Children’s Homes

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The following homes were used as Children’s Homes and Orphanages in Strathfield.

Adelaide Walker Children’s Home, 54 Llandilo Avenue Strathfield

Adelaide Walker Home was opened by the United Protestant Association of New South Wales in 1951. It was a home for infants and small children. The home closed in 1980. This house was formerly the home of Strathfield Mayor Alexander Melville and called ‘Dunrobbin’.  ‘Dunrobbin’ has now returned to private owners.

Agincourt/Deaconess Children’s Home, Albert Road, Strathfield

The Deaconess Children’s Home in Strathfield, also known as Lisgar House and Agincourt, was opened by the Church of England Deaconess Institution in a house called Agincourt in Albert Road Strathfield. Girls from the Deaconess Children’s Home Lisgar, in Marrickville, were moved there in 1929. The home closed in 1936.

This house was originally the residence of Washington H Soul and now the location of  Jesmond Nursing Home. The photo above is Agincourt, Albert Road Strathfield. The photo below is from Sydney Morning Herald on 8 May 1929 (Source: Trove, National Library)

Agincourt SMH 8-5-1929 Deconess Insitute

Halloween Children's Home 8 August 1926, Sydney Times, page 16Halloween Children’s Home, Albert Road Strathfield

The Halloween Children’s Home, Albert Road Strathfield was set up around 1926 by a private committee.  The Halloween Home was also known as the Strathfield Home for Children and closed in 1936. This property has since been demolished.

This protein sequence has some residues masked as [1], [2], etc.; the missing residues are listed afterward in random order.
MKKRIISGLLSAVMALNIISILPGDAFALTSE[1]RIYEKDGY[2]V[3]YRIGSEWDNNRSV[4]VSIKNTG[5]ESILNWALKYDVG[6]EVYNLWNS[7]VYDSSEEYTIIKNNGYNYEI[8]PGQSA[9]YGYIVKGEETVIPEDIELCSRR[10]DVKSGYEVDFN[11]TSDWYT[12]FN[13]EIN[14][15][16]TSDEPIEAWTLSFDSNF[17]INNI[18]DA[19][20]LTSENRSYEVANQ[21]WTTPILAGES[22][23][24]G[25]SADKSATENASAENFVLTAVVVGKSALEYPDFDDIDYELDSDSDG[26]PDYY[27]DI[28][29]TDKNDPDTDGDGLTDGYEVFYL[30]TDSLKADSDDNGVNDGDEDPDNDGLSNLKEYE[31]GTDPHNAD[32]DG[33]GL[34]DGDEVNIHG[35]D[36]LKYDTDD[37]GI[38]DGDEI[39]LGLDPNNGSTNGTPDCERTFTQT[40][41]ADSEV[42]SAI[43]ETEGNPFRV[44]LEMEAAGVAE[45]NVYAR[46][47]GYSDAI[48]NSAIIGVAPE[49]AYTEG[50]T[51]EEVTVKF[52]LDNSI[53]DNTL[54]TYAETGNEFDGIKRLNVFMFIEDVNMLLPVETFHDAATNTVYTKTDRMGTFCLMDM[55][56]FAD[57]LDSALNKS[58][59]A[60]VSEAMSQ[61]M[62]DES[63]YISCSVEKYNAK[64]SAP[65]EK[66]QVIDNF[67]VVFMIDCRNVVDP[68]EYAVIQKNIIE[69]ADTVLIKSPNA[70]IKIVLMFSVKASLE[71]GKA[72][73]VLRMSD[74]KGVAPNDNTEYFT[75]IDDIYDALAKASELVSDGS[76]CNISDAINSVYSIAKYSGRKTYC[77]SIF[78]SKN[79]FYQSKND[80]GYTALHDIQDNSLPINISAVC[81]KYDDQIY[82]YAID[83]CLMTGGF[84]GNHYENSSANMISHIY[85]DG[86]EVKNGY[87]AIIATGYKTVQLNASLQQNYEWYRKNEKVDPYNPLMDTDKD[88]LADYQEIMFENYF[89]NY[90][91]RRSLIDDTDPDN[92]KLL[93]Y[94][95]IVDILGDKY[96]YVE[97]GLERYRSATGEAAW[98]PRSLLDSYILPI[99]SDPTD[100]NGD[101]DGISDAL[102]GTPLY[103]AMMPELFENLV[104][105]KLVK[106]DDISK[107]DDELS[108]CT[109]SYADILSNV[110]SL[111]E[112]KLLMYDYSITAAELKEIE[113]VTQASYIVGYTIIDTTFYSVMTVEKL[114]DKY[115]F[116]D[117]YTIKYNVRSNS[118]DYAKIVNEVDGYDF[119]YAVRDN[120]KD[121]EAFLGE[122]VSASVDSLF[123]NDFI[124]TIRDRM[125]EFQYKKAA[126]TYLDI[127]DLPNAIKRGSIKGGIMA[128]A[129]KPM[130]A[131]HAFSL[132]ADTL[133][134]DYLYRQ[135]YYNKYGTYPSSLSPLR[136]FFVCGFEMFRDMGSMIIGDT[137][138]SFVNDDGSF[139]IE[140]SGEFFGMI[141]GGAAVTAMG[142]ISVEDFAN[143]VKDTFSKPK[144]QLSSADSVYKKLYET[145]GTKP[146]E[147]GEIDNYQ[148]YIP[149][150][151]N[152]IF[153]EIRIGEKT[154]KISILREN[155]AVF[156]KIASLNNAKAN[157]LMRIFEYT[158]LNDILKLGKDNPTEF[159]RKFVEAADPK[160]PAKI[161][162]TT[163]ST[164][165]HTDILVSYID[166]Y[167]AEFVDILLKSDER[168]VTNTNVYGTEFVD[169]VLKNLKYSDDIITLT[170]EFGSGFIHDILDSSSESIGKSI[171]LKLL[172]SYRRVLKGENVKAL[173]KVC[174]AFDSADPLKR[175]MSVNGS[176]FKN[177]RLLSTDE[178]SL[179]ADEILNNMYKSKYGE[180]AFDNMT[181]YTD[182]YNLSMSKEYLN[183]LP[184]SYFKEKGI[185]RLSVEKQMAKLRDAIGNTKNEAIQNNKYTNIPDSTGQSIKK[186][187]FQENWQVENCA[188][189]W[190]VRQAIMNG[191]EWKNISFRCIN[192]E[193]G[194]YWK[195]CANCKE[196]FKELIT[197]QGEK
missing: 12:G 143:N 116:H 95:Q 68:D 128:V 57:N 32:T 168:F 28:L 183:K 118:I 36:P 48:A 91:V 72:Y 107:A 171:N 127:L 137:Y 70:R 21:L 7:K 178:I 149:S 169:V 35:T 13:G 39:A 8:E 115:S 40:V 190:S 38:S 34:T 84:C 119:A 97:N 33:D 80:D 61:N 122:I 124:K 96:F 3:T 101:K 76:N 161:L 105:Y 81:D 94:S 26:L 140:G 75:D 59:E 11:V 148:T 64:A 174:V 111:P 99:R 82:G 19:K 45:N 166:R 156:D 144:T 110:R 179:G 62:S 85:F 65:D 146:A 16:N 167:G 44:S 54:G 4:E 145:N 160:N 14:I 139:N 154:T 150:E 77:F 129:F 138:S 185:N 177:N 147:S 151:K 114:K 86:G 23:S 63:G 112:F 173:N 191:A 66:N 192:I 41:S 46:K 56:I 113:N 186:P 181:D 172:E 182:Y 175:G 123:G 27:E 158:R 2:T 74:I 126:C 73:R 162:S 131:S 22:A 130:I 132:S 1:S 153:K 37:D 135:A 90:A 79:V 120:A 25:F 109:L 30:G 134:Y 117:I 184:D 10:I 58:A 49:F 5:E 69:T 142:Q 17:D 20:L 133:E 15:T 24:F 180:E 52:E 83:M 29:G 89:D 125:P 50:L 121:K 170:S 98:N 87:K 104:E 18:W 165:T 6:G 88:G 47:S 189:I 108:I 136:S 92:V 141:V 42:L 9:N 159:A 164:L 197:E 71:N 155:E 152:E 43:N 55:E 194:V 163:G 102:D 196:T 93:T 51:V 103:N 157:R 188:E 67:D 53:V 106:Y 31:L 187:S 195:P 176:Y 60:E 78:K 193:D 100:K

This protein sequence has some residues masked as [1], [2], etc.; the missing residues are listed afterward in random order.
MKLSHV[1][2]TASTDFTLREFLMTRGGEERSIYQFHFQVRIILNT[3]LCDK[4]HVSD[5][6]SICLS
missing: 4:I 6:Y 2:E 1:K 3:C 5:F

The house Halloween at 69 Redmyre Road Strathfield was built for the Town Clerk of Strathfield Council in 1887.  This house was sold to private interests but has since been repurchased by the Council. The children’s home Halloween was located in Albert Road, not Redmyre Road, and is not the same place as the Council property.  The Council property was never used as an orphanage.

The article (right) was featured in the Sunday Times, 8 August 1926 (sourced from Trove, National Library)

WinBin, 8-10 Victoria Street Strathfield

In 1952, the property was bought by the Department Of Community Services and renamed “Winbin”, which in the local Aboriginal dialect, means “Children’s Home”.  The home opened in 1955 and closed in 1992. It is now again in private ownership. The house was originally called ‘Bellevue’ and was built for solicitor Ernest Laurence.

Some of the above information was obtained from CLAN, Care Leavers Australiasian Network.

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